The 1979 revolution, also known as the Islamic Revolution, marked the end of the Pahlavi dynasty under the reign of Mohammad Reza Shah, and resulted in the birth of the Islamic Republic of Iran led by then Grand Ayatollah Ruhollah Khomeini (1979-1989). The Islamic Republic of Iran is a theocratic Republic with a Shiite Islamic political system based on “velayat-e faqih” [lit. ‘guardianship of the jurist’ or ‘rule by the jurisprudent’]. The supreme leader, otherwise known as Rahbar, Ayatollah Ali Khamenei (1989-present) has ultimate control over key power structures and institutions from the legislative and executive branches of government to the judiciary, state-run media, armed forces and other key social, political, and economic institutions in the country.
Iran’s twelfth presidential election, along with its local elections is scheduled to take place on 19 May 2017. Iran’s election, or rather selection depending on whom you ask, takes place every four years to elect the head of the state, government, legislators and the assembly of experts, as well as local representatives and officials.
The Iranian constitution adopted in the aftermath of the Iranian nationalities revolution in 1979 states that any citizen born in Iran, believing in God and the official religion of Iran (Shiite Islam), has been loyal to the constitution, the supreme leader and is above 21 years may register as a presidential candidate. While this looks good in theory, the reality on the ground, however, paints a different picture, as the supreme leader has ultimate control and power over the election process and government.
The election/selection agenda is structured under the supervision and approval of the supreme leader, and implemented by the Guardian Council, which decides on a candidate’s approval or disapproval. A quick overview of previous election years shows that only certain kinds of people are permitted and approved to run for office, which include those loyal to the supreme leader.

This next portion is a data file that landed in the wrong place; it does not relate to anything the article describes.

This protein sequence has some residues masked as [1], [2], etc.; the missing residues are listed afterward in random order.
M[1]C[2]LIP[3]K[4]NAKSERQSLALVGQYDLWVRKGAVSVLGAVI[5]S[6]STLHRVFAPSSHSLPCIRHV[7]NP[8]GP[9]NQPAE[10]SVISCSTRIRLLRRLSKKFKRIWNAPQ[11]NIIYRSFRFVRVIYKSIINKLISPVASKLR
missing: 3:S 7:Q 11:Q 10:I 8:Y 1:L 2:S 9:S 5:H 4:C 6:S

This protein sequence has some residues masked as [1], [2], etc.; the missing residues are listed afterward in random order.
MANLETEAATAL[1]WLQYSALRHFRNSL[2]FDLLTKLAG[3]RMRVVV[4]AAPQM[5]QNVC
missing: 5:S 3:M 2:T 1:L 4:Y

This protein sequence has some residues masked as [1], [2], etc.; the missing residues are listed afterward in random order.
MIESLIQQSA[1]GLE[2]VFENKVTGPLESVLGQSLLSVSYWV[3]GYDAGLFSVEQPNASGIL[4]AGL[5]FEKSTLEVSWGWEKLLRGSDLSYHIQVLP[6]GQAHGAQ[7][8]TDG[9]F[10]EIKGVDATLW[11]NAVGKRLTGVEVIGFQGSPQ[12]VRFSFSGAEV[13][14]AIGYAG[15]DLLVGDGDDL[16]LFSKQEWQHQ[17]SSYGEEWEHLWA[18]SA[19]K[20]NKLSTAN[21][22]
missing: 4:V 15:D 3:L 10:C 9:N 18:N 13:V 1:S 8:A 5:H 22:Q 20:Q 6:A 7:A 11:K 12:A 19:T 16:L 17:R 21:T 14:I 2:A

The president is, therefore, nothing but symbolic as he is under the complete control of the supreme leader and must carry out the decrees and objectives of the leader. The supreme leader has ultimate power and can dismiss or reinstate any ministers to government regardless of the president’s decision and opinion. He also has complete control over any decisions made in terms of administering national planning, budget, economy, environment, foreign policy, state employment affairs, population growth, approving and signing of treaties and agreements with international government and organisational bodies, as well as everything else.
Any politician found deviating in the slightest way from the supreme leader’s principles, policies and practices are up for scrutiny and removal. An example of this includes the removal of Mir Hossein Mousavi and Mehdi Karroubi from government. What the 2009 election year and the removal of these predominate leaders loyal to the supreme leader suggests is that anyone found not following the supreme leaders ordeals is up for removal.